The little boy’s eyes landed on a teddy bear with delicate crystal brooch pinned to its dress. The brooch was carved in to a bouquet of lisianthus flowers to represent calmness. He picked it up gently and showed it to his sister.

“Look, mei mei, it’s pretty.” He said softly, using the Chinese words for younger sister.

At the sight of the bear with the brooch, the young girl instantly quieted. She reached out a small skinny hand to touch the exquisitely crafted crystal flowers when Paula, my assistant, saw them.

“Excuse me, but do you have enough money to pay for that? If you don’t, then get your grubby fingers off the merchandise!” she said rudely, fixing them with a steely glare.

“Sorry, we’ll go” the boy mumbled hastily, placing the teddy bear back on the shelf. The little boy’s sister cowered behind him, staring at Paula with indescribable terror, her eyes wide open, the colour drained from her gaunt face. Quickly, they scurried out of the shop, the girl casting a wistful look at the teddy bear.

“Paula, you didn’t have to be so rude, they were only looking,” I said sternly.

“Oh come on, you and I know if you’re nice to one of their kind, next time you step out into the streets, you’ll be swarmed with filthy beggars wanting money from you!” Paula’s lip curled in disgust as she talked, showing her obvious distaste for the two.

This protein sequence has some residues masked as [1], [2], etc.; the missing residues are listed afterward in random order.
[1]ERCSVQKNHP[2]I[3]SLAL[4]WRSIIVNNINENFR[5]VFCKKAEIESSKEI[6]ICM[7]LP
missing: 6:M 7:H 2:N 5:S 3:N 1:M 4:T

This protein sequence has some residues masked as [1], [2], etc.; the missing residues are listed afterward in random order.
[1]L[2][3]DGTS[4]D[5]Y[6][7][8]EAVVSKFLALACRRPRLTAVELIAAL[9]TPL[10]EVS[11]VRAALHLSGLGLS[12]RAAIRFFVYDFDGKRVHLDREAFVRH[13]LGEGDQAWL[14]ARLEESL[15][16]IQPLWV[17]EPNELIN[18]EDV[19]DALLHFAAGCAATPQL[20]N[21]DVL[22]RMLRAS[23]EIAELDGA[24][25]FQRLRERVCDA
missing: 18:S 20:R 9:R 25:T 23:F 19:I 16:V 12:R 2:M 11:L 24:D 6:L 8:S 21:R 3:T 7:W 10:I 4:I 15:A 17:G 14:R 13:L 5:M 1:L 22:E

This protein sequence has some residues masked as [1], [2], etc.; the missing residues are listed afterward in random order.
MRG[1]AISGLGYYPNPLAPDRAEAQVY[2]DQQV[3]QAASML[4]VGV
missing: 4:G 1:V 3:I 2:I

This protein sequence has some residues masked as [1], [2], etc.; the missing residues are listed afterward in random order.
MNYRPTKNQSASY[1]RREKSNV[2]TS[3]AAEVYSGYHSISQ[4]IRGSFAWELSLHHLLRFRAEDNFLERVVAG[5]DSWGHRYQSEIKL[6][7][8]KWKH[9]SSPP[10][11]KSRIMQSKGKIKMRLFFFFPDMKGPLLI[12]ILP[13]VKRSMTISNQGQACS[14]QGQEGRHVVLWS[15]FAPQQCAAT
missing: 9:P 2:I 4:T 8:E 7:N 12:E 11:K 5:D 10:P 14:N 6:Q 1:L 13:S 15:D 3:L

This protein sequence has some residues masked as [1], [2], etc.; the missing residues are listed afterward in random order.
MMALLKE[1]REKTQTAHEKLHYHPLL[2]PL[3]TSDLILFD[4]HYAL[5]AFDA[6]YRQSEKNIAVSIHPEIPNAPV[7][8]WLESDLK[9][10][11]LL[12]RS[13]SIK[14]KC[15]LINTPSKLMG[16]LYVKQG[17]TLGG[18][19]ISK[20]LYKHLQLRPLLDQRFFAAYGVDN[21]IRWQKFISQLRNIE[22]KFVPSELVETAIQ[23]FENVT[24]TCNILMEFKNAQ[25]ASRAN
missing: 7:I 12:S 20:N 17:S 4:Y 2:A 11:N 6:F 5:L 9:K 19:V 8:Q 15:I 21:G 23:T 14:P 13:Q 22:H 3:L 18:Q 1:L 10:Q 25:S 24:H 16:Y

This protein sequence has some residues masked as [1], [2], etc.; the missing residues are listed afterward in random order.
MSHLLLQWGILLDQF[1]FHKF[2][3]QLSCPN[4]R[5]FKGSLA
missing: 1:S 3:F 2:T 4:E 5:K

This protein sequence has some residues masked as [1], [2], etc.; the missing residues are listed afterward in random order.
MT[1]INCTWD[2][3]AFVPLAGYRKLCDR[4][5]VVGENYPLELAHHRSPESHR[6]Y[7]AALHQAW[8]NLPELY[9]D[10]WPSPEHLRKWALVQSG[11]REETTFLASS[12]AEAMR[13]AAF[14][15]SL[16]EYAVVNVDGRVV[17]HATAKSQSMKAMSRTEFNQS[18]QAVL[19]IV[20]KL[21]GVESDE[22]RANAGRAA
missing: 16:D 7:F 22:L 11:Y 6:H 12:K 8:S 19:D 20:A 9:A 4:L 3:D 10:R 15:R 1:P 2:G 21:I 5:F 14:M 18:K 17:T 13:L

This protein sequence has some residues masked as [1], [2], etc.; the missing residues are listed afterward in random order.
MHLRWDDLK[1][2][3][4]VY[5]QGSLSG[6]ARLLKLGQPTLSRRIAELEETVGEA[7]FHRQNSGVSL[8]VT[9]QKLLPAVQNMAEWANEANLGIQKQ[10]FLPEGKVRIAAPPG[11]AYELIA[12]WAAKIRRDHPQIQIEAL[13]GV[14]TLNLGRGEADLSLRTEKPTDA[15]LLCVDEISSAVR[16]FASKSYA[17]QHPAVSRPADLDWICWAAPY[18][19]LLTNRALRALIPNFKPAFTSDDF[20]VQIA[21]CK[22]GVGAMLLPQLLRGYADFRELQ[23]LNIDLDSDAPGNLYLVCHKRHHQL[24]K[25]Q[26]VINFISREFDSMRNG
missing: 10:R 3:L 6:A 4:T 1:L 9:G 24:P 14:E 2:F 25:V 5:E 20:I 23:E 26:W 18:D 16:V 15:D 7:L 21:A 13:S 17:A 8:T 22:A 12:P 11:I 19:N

Shaking my head and sighing heavily, I looked sternly at her. “Nonetheless, I don’t want you to show this kind of attitude to anyone in my shop, got it?”

Rolling her eyes, she replied sarcastically, “Yes, ma’am.”

After that day, the two little siblings came often to stare at the bear through the window, always leaving with determined expressions on their faces. Paula warned me that I should be careful of those two as they might steal something but I waved her protests away. I did not believe they would stoop so low to steal. Besides, they were only children, still innocent of such things.

There was a time however, when the two little beggars did not come at all. A week passed and they still had not returned. Not thinking much of it, the duo slowly slipped my mind as I busied myself with other, more pressing matters.

A few months passed and it was Christmas when the little boy finally came back. The first thing I noticed was his tear-filled eyes. Next was the lack of the his little sister

“What happened?” I asked.

“ Please, may I have the bear with the brooch? I’ll pay for it.” The little boy shoved his hand in his pockets and pulled out a few crumpled dollar notes and a handful of change

The tremble in his voice worried me. I pulled out a stool and gestured for him to sit on it.

“Sit and tell me what happened.” I said.

At this, the little boy sat down and burst into tears. It turns out the little girl, Lohla, had wanted the bear so much, they decided to get jobs as newspaper sellers to raise money to buy it. They had been selling newspapers outside a wet market when someone had kidnapped Lohla while the boy was selling a newspaper to an old lady. By the time the old lady had counted out the money and paid him, Lohla was gone. He searched frantically for Lohla in the market but it was in vain.